Bil’s rating (out of 5): BBBB.5.
Poland/Denmark/France/United Kingdom, 2013. Opus Film, Phoenix Film Investments, Canal+ Polska, City of Lodz, Danish Film Institute, Eurimages, Phoenix Film Poland, Polski Instytut Sztuki Filmowej, Portobello Pictures. Screenplay by Pawel Pawlikowski, Rebecca Lenkiewicz. Cinematography by Ryszard Lenczewski, Lukasz Zal. Produced by Eric Abraham, Piotr Dzieciol, Ewa Puszczynska. Music by Kristian Eidnes Andersen. Production Design by Marcel Slawinski, Katarzyna Sobanska-Strzalkowska. Costume Design by Ola Staszko. Film Editing by Jaroslaw Kaminski. Academy Awards 2014. Dorian Awards 2014. Golden Globe Awards 2014. Independent Spirit Awards 2014. Las Vegas Film Critics 2014. National Society of Film Critics Awards 2014. New York Film Critics Awards 2014. Online Film Critics Awards 2014. Phoenix Film Critics Awards 2014. Toronto International Film Festival 2013.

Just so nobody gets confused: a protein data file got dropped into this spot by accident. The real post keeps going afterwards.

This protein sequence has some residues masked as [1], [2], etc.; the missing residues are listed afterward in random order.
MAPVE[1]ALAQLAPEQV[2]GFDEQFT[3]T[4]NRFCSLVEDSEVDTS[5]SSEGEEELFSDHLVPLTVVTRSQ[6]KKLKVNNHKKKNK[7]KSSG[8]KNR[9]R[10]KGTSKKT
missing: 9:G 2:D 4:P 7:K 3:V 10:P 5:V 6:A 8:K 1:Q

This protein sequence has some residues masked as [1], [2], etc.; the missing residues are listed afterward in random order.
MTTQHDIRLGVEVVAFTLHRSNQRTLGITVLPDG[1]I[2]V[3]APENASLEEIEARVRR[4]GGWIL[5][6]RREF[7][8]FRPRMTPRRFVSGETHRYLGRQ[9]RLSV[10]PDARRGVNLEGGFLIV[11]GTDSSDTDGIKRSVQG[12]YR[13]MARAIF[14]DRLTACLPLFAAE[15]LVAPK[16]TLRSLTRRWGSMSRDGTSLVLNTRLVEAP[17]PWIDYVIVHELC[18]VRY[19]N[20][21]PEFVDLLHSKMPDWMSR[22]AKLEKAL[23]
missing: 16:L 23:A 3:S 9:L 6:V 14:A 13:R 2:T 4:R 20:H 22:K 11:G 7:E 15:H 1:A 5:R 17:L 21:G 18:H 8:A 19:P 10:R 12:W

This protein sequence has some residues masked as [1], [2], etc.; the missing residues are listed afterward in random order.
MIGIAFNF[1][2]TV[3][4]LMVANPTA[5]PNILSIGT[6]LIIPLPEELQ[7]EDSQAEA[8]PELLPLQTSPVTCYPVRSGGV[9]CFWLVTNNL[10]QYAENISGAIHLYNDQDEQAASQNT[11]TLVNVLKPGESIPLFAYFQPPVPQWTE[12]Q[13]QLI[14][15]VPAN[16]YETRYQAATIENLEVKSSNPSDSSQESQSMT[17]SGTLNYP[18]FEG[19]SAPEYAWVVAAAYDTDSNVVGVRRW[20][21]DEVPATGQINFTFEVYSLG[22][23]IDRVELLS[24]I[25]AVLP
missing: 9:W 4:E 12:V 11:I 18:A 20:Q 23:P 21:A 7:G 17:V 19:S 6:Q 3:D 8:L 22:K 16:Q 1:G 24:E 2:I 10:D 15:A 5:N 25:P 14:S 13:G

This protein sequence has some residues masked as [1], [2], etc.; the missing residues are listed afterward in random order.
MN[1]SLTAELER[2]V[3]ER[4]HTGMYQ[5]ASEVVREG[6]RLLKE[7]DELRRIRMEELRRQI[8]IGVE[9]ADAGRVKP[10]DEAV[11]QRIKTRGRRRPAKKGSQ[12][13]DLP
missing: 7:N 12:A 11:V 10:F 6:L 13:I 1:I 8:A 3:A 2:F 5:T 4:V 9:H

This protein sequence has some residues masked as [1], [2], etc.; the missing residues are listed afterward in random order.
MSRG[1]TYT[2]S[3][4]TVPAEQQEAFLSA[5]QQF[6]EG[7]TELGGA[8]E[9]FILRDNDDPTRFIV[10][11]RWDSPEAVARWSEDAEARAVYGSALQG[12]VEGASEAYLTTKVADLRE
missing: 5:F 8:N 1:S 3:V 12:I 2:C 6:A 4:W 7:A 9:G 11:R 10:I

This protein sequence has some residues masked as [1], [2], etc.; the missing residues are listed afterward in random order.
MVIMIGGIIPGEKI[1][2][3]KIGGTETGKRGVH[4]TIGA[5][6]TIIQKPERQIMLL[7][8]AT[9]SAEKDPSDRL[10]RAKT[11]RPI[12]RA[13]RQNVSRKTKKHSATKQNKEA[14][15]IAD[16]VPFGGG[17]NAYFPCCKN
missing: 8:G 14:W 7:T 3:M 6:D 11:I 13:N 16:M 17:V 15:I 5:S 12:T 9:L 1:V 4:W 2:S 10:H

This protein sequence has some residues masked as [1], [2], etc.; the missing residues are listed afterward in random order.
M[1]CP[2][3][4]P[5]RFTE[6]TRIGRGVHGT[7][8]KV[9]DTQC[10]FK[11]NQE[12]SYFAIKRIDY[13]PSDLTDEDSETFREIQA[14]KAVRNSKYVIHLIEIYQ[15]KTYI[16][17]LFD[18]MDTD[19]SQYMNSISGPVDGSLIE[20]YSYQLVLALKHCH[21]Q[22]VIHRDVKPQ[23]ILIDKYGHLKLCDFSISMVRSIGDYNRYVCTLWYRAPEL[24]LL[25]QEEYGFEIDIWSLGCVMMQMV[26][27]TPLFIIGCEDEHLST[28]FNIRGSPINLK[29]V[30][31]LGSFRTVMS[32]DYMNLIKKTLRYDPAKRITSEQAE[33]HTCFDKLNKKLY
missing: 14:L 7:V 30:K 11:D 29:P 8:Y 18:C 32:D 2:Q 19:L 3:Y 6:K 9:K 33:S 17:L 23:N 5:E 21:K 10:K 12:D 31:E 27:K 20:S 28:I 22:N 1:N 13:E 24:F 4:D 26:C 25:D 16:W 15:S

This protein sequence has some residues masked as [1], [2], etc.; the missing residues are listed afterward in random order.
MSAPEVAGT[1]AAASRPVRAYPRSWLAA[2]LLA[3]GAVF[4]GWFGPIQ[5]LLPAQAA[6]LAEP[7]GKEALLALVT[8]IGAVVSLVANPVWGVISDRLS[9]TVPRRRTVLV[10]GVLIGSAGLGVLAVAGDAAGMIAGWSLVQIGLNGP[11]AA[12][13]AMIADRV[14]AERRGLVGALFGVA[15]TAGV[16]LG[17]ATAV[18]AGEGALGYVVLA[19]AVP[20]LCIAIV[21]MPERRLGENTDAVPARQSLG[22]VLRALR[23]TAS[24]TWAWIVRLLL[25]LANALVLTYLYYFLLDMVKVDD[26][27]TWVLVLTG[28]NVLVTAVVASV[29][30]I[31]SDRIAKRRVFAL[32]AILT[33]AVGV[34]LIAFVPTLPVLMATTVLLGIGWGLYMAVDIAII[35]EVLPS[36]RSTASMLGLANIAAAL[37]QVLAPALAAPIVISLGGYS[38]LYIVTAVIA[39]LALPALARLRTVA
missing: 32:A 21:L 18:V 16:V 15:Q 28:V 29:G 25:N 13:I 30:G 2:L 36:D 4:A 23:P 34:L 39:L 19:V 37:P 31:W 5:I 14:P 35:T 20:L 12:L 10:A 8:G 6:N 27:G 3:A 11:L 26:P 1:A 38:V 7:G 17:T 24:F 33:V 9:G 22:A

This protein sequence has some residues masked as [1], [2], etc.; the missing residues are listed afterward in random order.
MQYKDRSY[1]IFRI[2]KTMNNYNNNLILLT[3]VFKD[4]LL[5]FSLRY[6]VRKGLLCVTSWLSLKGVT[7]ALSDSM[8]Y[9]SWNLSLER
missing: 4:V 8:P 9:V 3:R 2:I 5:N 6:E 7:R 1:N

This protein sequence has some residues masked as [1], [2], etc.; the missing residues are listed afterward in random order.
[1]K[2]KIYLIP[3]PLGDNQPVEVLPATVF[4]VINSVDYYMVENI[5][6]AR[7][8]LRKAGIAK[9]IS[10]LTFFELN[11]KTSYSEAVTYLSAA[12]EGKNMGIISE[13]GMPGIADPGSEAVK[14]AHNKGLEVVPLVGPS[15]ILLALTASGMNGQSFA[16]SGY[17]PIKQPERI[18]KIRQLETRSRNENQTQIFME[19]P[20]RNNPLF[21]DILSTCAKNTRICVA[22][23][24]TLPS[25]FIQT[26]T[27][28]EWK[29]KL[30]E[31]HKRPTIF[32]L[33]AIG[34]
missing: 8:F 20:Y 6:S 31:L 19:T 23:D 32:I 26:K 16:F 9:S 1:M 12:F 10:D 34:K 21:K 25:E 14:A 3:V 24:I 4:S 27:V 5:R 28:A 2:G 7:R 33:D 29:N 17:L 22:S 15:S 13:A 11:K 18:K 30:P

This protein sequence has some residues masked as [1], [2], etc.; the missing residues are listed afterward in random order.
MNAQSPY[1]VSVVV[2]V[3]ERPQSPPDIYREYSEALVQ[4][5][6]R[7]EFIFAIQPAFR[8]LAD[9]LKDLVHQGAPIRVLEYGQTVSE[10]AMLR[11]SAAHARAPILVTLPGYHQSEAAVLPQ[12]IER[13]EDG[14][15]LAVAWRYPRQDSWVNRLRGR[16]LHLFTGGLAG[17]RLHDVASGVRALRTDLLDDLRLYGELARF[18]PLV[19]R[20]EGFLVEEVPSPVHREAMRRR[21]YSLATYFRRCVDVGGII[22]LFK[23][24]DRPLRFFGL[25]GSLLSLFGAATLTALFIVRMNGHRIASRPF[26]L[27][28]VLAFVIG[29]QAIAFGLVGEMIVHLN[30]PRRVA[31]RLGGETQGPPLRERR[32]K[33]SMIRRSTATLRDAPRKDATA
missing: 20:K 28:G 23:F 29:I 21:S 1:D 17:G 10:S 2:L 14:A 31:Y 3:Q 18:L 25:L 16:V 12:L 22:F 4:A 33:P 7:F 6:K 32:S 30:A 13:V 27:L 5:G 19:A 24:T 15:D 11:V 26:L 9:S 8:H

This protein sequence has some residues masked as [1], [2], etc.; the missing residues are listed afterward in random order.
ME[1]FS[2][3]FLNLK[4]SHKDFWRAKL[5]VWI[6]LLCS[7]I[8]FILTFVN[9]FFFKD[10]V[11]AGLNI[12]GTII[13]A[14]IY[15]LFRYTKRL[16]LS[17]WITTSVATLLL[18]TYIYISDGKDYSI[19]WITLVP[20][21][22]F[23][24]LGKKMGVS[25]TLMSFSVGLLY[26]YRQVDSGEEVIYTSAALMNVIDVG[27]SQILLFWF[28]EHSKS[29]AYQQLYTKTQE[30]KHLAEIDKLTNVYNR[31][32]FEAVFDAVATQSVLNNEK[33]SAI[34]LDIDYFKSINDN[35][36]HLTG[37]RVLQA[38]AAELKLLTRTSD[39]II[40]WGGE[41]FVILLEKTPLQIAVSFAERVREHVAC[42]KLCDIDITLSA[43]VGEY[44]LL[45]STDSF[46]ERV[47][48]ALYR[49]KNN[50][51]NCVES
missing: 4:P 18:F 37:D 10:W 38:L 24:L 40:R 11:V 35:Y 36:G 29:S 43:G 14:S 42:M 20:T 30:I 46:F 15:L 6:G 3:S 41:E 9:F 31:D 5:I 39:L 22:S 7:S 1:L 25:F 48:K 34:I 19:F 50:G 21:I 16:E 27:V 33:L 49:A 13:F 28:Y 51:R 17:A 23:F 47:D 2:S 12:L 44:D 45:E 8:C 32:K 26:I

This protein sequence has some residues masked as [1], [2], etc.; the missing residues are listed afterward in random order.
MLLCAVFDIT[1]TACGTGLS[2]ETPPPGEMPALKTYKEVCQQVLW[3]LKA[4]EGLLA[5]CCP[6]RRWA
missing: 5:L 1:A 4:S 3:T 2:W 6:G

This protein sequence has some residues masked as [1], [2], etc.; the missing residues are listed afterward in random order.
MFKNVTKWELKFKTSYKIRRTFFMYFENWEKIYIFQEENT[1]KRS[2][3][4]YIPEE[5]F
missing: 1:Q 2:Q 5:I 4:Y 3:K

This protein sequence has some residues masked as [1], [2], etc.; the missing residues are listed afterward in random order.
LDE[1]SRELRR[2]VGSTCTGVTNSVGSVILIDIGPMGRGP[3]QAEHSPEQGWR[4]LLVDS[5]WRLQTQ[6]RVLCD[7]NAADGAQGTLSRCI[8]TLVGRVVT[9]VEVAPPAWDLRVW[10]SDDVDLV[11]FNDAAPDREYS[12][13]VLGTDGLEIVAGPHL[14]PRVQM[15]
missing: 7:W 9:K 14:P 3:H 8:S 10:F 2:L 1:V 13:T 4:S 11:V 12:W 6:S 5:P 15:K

A girl raised from infancy in a convent is preparing to take her vows in mid-sixties Poland when a woman shows up claiming to be a relative. It turns out the visitor is her aunt Wanda, who reveals that the future Sister Anna is actually a Jewish girl named Ida, placed in the church after her parents were killed during the war. They decide to find out where their deceased family members are buried, but getting around in a country still recovering from the devastating experience of twenty years earlier is an exercise in unspoken guilt and denial. When they are not being told to leave the past alone, the women sit in nearly empty cafes as Wanda downs shots of booze and Anna keeps herself insulated from the worldly matters she is being exposed to. Shot in gorgeous monochrome on a narrow ratio that makes stark images of a culture in guilty stasis loom large and powerful, this masterful experience by Pawel Pawlikowski is minimalist brilliance, every scene contributing to a narrative that is never overstated or overtly explained. The performances by actors terrific at being wordless and charismatic (especially a scintillating Agata Kulesza as Wanda) are as great a contribution to the film’s precision as are the carefully framed shots of figures barely managing to interrupt the many empty spaces, powerfully revealing the poverty of a coldly applied socialist ideology without pointing judgmental fingers.